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learning to unlearn

At complete and utter peace is where I am these days.

My dressing outings have become a normal part of my life and getting dressed and made up has become a finely honed and efficient exercise. Joanna has become part of my daily life in the best way possible.

In the early days I was very aware of my movements and my physical presence. I had to work at the illusion to make sure I was not too obviously male but as one practices everything flows and becomes second nature. I remember suffering from tunnel vision when walking in public and would not look people in the face for fear of seeing a negative reaction plastered on the person's face.

By stark contrast, today I no longer navel gaze but fully immerse myself in my surroundings and I do so in the same manner as when presenting as a male. This process snuck up on me very slowly and one day I was suddenly there. I had no marking indicators to measure my progress other than my steadily growing peace of mind.

The way I got there was to allow myself to stop being a stereotype. I had to unlearn how to be male and start learning to be a female.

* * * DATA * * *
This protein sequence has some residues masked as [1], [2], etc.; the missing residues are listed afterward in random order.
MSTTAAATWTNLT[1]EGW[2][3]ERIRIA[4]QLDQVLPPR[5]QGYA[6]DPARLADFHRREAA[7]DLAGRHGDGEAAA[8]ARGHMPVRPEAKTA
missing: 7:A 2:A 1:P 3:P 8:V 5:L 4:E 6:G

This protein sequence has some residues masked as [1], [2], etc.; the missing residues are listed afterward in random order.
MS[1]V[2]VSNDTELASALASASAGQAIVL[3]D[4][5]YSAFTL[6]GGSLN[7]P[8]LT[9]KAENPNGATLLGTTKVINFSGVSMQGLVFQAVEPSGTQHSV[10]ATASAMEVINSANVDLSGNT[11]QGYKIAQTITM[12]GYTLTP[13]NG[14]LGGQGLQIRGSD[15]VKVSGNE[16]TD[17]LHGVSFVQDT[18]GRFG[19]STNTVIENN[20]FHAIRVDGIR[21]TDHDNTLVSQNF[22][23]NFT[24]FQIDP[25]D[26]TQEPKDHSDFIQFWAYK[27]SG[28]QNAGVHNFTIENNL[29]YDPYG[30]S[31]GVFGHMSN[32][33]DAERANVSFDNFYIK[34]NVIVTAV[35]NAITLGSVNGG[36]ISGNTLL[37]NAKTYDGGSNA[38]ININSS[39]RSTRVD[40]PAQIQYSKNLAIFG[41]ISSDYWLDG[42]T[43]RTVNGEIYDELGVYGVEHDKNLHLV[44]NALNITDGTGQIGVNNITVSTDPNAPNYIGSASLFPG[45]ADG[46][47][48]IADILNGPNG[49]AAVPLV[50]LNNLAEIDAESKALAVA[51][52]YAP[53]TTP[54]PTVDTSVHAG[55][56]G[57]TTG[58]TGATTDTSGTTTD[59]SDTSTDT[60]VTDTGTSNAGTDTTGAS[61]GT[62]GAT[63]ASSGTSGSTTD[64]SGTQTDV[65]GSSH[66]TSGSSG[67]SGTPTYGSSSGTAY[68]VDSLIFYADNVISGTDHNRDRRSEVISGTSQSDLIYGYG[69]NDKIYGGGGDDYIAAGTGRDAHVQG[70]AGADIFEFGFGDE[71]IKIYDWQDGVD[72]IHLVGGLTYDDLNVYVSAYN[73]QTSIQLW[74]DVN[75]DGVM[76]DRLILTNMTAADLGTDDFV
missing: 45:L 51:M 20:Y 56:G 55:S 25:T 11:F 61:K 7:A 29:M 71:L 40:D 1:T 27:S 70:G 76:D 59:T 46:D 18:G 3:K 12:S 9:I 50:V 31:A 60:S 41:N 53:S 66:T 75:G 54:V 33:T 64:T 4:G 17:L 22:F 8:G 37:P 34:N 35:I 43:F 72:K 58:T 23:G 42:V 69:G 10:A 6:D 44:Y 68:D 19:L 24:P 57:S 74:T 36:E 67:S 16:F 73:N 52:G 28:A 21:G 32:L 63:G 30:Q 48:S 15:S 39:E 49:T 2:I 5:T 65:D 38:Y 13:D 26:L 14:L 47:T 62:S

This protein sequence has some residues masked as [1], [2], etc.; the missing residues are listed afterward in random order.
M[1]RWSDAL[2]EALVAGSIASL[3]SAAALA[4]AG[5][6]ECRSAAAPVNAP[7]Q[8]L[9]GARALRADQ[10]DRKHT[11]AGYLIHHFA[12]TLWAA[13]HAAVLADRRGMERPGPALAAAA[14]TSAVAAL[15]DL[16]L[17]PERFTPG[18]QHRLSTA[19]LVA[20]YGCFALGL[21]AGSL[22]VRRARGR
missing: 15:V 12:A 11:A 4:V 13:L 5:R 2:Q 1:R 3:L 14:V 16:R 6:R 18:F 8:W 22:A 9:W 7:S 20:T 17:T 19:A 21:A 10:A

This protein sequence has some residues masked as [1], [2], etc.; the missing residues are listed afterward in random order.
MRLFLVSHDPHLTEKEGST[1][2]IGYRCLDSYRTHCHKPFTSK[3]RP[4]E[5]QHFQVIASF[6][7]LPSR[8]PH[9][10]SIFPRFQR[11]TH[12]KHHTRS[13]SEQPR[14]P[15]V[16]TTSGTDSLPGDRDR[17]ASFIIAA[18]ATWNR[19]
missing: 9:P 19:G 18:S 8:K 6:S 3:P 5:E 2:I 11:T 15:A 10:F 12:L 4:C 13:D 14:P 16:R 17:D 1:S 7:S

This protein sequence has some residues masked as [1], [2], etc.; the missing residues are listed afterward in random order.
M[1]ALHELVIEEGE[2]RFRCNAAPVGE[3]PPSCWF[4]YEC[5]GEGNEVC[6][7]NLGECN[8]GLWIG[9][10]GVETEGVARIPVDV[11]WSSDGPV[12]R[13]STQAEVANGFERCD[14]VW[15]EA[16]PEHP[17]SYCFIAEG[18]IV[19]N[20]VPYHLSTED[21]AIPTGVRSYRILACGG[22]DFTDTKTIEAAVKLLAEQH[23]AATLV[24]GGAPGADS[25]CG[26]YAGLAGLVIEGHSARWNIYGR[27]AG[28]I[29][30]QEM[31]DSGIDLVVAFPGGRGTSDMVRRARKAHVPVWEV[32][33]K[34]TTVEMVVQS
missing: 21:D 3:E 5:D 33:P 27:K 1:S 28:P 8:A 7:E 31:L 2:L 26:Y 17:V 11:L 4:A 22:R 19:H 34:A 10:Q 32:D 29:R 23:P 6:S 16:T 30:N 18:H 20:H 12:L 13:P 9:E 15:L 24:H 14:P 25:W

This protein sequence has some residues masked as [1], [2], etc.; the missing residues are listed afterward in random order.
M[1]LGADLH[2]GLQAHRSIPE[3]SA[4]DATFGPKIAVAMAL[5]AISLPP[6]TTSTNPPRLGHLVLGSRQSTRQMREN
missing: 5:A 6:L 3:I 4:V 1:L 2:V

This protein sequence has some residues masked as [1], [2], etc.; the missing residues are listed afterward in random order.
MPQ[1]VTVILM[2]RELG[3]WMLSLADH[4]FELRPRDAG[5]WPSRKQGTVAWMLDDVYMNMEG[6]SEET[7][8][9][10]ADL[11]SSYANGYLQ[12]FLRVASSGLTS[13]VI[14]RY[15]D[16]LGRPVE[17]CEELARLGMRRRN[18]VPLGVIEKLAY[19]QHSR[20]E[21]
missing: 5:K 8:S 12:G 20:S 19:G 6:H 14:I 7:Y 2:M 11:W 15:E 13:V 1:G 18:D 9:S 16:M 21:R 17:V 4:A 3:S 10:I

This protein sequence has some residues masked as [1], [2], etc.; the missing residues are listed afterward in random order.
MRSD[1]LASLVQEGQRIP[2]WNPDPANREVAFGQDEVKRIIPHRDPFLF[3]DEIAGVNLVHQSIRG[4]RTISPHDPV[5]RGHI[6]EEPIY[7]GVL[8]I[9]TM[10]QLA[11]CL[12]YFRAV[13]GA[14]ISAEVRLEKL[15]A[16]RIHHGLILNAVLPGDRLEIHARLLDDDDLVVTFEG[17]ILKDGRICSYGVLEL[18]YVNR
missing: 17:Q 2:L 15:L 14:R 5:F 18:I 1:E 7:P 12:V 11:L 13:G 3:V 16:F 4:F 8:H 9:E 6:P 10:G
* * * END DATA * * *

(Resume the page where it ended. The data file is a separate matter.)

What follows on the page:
Our conditioning is so strong and so pervasive and because we learn by mimicking what we see our elders do we copy that. We learn to be stereotypical males so we can fit in.

The problem is that this model does not work for a dysphoric; it actually hampers our self actualisation because our brains want to be more female. That learning process stifles our natural tendencies and if you, like me, grew up in a very traditional family and society structure you are going to suffer in the process.

Learning to unlearn is key for us. It's the only way out of our conundrum.

It takes courage and determination but actually in the end you have little choice because it will all explode in your face at some point in middle life.

The sooner we learn to let go and be ourselves the better.

Oh and happy Canada day to my fellow Canucks!




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